The Lost Art of Reading Nature's Signs by Tristan Gooley

The Lost Art of Reading Nature's Signs by Tristan Gooley

Author:Tristan Gooley [Gooley, Tristan]
Language: eng
Format: epub
ISBN: 9781615192427
Publisher: The Experiment
Published: 2015-08-19T04:00:00+00:00



THE SUN HAD FALLEN FROM THE January sky, leaving a strong orange glow in the southwest. Jupiter was the first out, followed soon by the bright red star Aldebaran, the bull’s eye of Taurus. In the distance I could hear the calls of tawny owls, promising good weather. Stars and owls: the night walk had begun.

The squelch of mud underfoot changed to the harsh crunch of stones and then the softer rasping of a patch of snow. Looking down, I could see light scars in the dark path where melting snow had formed rivulets and washed the chalky earth bare. These braided white serpents ran away from my feet until they disappeared in a deep dark sea of mud. In the southwest, the horns of the crescent moon marked a line down to the south. The moon was jostling for position with the bare beech trees of this Sussex wood and I walked beneath an ever-darkening, narrowing blue strip of sky as the trees tried to crowd in from either side of the path. Between the calls of the owls, I could hear a road.

Robbed of the sense of sight, we pay more attention to our sense of hearing at night, but we can also often hear further as the sounds travel well in the cold air near the ground. I was walking near home, in Eartham Wood, in southern England, and the road I could hear was not the usual one. Normally as soon as I have gained a little height the constant rumble of the A27 rolls over the farmland and into the woods, carried efficiently on any wind from the south. But tonight the sounds of the road were not constant or monotonous; they arrived in spurts. Clearly it was a different road, the less busy A285. This reminded me to check the breeze and it was reassuring to find it was coming from a less common quarter: the northwest. Landscapes shift with light levels and qualities, soundscapes with the wind direction and strength. Both flex a little with temperature.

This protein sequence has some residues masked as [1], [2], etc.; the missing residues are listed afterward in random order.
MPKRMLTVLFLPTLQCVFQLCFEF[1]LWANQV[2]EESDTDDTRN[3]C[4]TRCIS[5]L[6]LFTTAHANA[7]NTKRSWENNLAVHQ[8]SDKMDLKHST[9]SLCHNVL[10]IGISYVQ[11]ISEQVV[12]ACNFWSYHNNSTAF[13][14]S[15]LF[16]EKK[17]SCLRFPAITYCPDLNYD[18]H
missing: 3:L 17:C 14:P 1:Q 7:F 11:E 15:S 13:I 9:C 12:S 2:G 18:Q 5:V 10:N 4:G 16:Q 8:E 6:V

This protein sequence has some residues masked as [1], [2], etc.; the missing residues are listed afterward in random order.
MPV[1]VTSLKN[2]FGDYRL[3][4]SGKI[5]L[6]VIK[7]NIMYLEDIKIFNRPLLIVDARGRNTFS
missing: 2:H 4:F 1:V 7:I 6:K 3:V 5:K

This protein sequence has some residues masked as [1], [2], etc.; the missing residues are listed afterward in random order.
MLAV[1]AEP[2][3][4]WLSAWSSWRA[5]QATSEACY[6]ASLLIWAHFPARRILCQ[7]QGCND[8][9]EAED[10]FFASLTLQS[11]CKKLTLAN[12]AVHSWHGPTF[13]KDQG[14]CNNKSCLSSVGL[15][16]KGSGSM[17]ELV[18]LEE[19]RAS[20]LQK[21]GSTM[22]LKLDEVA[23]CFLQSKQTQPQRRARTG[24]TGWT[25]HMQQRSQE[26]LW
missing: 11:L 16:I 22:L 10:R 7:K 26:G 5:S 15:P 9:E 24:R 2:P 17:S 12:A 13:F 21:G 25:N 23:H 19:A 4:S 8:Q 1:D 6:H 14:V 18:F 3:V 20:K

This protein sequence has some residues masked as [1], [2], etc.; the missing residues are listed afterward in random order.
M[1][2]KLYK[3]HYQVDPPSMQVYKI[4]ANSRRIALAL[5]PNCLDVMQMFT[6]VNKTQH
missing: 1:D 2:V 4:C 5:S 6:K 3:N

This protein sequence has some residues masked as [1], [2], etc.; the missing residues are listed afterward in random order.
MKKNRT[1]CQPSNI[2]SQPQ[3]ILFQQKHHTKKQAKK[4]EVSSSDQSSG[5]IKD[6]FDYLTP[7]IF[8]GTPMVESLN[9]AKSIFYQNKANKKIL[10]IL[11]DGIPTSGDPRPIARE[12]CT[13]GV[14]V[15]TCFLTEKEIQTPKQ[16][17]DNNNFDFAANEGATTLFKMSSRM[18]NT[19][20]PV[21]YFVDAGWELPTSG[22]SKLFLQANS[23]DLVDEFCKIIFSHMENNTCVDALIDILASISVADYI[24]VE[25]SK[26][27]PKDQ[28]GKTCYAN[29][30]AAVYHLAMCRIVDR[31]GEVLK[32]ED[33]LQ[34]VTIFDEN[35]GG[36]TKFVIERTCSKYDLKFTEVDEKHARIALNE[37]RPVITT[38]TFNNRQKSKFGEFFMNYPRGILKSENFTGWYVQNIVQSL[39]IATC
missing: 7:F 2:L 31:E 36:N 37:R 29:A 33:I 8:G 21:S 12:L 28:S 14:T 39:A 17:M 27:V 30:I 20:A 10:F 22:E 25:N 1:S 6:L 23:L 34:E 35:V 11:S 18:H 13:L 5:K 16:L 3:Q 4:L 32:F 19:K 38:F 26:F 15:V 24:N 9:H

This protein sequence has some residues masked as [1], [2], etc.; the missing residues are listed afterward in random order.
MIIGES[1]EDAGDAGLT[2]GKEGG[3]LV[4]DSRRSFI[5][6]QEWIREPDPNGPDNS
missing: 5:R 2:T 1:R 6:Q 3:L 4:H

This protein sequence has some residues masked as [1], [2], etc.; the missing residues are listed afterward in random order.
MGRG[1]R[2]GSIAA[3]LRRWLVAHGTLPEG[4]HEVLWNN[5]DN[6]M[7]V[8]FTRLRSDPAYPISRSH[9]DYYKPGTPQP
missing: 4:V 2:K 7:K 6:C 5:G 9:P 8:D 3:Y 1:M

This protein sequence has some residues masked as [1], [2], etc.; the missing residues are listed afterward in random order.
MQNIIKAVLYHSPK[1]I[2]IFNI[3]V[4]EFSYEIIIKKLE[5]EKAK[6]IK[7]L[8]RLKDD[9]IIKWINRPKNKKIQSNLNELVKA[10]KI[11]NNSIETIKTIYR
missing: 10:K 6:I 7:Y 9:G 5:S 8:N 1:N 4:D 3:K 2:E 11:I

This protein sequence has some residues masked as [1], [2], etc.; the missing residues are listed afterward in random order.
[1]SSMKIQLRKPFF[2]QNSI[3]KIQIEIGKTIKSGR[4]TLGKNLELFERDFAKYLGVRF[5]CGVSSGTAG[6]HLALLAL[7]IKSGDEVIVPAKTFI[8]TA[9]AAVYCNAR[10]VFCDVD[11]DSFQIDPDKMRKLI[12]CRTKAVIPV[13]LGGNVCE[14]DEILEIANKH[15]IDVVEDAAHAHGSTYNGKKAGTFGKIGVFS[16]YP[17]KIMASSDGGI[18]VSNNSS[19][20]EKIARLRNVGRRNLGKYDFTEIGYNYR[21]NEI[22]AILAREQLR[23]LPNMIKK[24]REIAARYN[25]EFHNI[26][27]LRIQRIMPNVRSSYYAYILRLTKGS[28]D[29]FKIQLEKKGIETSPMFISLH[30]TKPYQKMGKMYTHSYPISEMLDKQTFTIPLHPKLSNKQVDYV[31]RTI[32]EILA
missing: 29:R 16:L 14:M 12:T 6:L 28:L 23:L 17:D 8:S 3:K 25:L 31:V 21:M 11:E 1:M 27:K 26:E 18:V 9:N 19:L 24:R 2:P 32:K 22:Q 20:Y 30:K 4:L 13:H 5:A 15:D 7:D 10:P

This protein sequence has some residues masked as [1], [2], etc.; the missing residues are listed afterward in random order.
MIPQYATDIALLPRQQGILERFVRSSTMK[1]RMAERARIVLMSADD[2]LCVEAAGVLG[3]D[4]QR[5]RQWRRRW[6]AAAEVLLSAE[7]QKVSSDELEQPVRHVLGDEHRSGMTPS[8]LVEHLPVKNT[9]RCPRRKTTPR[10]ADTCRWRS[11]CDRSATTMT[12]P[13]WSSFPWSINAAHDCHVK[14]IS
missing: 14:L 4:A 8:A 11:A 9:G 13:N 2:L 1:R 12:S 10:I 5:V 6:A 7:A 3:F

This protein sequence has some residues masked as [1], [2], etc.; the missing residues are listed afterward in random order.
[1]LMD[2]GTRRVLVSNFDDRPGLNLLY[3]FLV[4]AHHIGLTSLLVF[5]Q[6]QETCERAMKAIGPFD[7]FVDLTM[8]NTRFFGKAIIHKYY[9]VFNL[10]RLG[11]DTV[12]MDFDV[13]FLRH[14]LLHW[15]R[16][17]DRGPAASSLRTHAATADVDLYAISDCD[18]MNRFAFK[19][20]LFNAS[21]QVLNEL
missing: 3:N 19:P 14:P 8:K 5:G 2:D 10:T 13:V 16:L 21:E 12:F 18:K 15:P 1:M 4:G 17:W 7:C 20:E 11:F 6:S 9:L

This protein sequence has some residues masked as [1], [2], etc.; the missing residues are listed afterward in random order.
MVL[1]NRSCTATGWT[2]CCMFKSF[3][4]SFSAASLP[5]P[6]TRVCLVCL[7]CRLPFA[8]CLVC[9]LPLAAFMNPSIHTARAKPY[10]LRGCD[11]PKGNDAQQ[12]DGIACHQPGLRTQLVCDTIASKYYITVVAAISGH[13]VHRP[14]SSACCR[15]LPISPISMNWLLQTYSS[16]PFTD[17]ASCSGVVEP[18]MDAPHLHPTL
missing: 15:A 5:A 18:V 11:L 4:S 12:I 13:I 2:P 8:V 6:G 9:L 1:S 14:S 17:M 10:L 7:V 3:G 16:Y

I followed the path as it turned to the northwest and then felt the breeze on my face as I was guided through the trees by the bright low star Vega. It was the only star in that part of the sky bright enough to beat both twilight and branches. As I moved forward, so apparently did the star, dipping behind branches and then emerging confidently again. The path twisted northeast and revealed long strips of snow that had survived on the southern edges, shielded from daytime thaw by the shading on that side of the path. Snow holds stubbornly onto the southern sides of tracks, just as puddles last longer there too.

Pausing in a modest clearing, I took the opportunity to survey the sky more carefully. The heads of the Gemini twins, Castor and Pollux, were on top of each other and the twins’ bodies were reclined on the bed of the dark tree canopy to my east.


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